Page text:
Strengthening Customer Communication
It doesn’t matter what size your business is; customer acquisition comes down to one very important factor: trust. Any communication you have with a lead, a prospect, an existing customer, is done with the aim of building on that first contact. Turning your customer communication from that initial intrigue into a transaction requires multiple points of contact over time. It requires an understanding between the two of you.
Building a relationship with a potential customer means bridging the gap between problem and solution. Like any trust, one of the most effective ways you can build it is to show you listen; that you understand where the customer is coming from. As a business, you’re meeting them halfway.
A Problem for Customer Communication: Data Here, There and Everywhere
So meeting your prospect halfway requires listening, and understanding what they want/need. Of course, this is where your lead management comes in. Whenever they come into contact with your business—you need to make sure you’re aware of it.
But it’s one thing to be aware of it. It’s another to collect all that information together and have it to hand. If you’re a small business collecting information, it’s likely your data is stored in multiple places at once; for example, in paper notes, spreadsheets, and other apps you might use to run your business.
When you have your data here, there and everywhere, the information you can produce at any one time is incomplete; a jigsaw with half the puzzle pieces missing. Ultimately, that impacts your customer communication. Gaps in your knowledge will puncture holes in your efforts to build up that trust. You might miss opportunities to pick up the phone and remind your prospect of the benefits of your product/service. Crucially, your prospect will be considering your commerce as part of a solution; if you can’t appeal to their problem enough, then you’re selling yourself short when you don’t need to.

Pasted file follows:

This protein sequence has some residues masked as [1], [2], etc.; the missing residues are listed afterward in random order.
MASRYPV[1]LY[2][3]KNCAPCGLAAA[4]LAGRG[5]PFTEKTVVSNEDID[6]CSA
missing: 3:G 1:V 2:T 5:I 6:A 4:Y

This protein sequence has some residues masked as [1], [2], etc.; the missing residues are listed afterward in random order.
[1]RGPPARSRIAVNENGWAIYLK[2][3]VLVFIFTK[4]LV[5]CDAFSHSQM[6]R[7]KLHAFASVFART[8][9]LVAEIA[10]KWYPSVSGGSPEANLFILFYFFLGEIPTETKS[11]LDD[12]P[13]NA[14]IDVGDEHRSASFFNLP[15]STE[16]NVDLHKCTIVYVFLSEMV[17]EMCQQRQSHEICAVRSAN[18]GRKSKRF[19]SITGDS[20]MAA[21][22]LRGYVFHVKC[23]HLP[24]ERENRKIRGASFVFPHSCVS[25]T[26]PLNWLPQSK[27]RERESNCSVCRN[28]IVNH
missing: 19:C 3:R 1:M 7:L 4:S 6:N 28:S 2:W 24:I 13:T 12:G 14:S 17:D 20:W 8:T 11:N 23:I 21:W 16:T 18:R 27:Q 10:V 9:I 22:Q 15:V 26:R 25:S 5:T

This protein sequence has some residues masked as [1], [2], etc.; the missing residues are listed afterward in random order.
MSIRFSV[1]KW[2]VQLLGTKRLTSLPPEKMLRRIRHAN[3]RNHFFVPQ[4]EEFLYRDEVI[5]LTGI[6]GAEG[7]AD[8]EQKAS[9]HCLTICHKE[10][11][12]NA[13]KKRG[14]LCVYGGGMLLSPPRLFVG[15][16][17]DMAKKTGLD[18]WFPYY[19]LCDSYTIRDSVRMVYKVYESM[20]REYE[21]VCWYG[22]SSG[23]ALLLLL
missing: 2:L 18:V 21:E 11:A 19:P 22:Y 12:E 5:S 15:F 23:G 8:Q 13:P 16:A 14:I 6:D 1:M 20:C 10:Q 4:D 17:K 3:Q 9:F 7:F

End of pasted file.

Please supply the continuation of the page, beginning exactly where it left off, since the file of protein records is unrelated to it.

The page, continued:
For Customer Communication, Consistency is Key
Who can shake hands with their arms tied behind their back? By using a CRM, you can untie that rope to tie it around all your data instead, keeping it one place. Then, when you need it, you can pick and choose from the best bits during your customer communication, tailoring each part to the talking points your prospect is most interested in.
It is essential to give the impression this is all par for the course for your business. Trust needs constant reassurance: you have to show it is your business that is self-assured, not just the salesperson behind the phone. This is another perk of the CRM: without one, notes can get lost, information restricted if connected to a previous employee’s personal account. But in a business’ CRM account, it stays no matter who comes or goes. This sets up a sense of reliability for any future transactions, as well as for your current individual conversations, and sets the foundations for your customer retention efforts.
Improve Your Customer Communication
So to secure your customer acquisition, you have to build your prospects’ trust. In order to build the trust, you have to convince the prospect you listen and understand them. What, then, are the methods you can employ to polish your customer communication skills?
1. Lean On Your CRM